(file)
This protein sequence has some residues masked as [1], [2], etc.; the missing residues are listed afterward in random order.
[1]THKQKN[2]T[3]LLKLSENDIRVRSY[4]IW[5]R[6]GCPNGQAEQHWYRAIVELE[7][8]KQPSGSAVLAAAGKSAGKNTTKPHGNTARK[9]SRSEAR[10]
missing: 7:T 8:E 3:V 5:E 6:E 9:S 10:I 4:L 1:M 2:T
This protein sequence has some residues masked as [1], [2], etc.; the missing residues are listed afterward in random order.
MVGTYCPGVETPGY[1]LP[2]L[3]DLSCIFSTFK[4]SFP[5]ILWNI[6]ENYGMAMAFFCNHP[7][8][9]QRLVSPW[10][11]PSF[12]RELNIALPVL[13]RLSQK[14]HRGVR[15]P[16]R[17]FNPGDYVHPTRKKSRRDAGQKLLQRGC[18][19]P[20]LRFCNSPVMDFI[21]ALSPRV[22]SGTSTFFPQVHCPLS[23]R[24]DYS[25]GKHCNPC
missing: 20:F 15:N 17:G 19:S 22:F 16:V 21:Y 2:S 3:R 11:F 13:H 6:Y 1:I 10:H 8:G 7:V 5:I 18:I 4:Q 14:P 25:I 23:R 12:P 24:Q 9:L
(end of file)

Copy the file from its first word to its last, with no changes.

This protein sequence has some residues masked as [1], [2], etc.; the missing residues are listed afterward in random order.
[1]THKQKN[2]T[3]LLKLSENDIRVRSY[4]IW[5]R[6]GCPNGQAEQHWYRAIVELE[7][8]KQPSGSAVLAAAGKSAGKNTTKPHGNTARK[9]SRSEAR[10]
missing: 7:T 8:E 3:V 5:E 6:E 9:S 10:I 4:L 1:M 2:T
This protein sequence has some residues masked as [1], [2], etc.; the missing residues are listed afterward in random order.
MVGTYCPGVETPGY[1]LP[2]L[3]DLSCIFSTFK[4]SFP[5]ILWNI[6]ENYGMAMAFFCNHP[7][8][9]QRLVSPW[10][11]PSF[12]RELNIALPVL[13]RLSQK[14]HRGVR[15]P[16]R[17]FNPGDYVHPTRKKSRRDAGQKLLQRGC[18][19]P[20]LRFCNSPVMDFI[21]ALSPRV[22]SGTSTFFPQVHCPLS[23]R[24]DYS[25]GKHCNPC
missing: 20:F 15:N 17:G 19:S 22:F 16:V 21:Y 2:S 3:R 11:F 13:H 6:Y 1:I 10:H 8:G 7:V 5:I 18:I 4:Q 14:P 25:I 23:R 12:P 24:Q 9:L